Or maybe it will finally undervolt sometime around 2017... this rings true. This computer was powered on, deaf, for 10 years, until the voltage finally degraded enough to trigger a reboot.

QUOTE
IMAGE’s orbital precession places the apogee in the Ecliptic for long durations at roughly 3 ½ year intervals. The resulting eclipse periods can exceed two hours in duration for which the spacecraft power system was never initially designed (due to the fact that IMAGE’s nominal two-year mission profile at launch would have never taken it through such a period). Similar long eclipse periods were handled during the extended part of the mission by payload pre-heating followed by intentional load shedding prior to the eclipse entry. This allowed for science instruments and bus components to retain temperatures above survival limits while also reducing battery draw down during the eclipse period. Due to the current situation this strategy cannot be implemented. However, analysis indicates that temperature limits to which observatory components were tested will not be exceeded during the next deep eclipse period. The fact that the spacecraft was not designed to handle deep eclipses is, in fact, what is vital to its possible revival. The next deep eclipse period will be in October 2007 with the longest period of darkness lasting ~160 minutes.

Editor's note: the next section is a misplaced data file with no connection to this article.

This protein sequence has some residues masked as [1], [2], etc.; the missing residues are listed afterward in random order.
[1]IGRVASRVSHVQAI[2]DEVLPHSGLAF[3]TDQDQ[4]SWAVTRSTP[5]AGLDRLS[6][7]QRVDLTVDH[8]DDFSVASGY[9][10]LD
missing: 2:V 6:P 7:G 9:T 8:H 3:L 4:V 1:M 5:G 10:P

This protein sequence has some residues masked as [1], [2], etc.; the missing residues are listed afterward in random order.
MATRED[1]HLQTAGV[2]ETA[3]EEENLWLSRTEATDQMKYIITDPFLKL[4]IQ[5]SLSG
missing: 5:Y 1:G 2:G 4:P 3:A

October 2007 April 2011 October 2014 April 2018... and the blog in the OP mentions an October 2016 precovery, so perhaps it was the 3rd eclipse that did it for a reboot.
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Explorer1
post Feb 3 2018, 09:41 PM
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The plot thickens (February 2nd update from the link above)

QUOTE
New data regarding IMAGE provides some additional — though not yet complete — information on how the spacecraft began to transmit signals again.

On Thanksgiving Day in 2004, the IMAGE spacecraft — at that time still fully functioning — underwent an unexpected power distribution reboot, after which the power returned only on one side — labeled the B side — of the unit. (Satellites are usually built with redundant hardware, often called “A sides” and “B sides.” In the event one half fails, operators can switch to the other with minimal effect to the mission.) Scientists involved in the mission concluded that the A side had failed, and proceeded for the rest of the mission exclusively with the B side.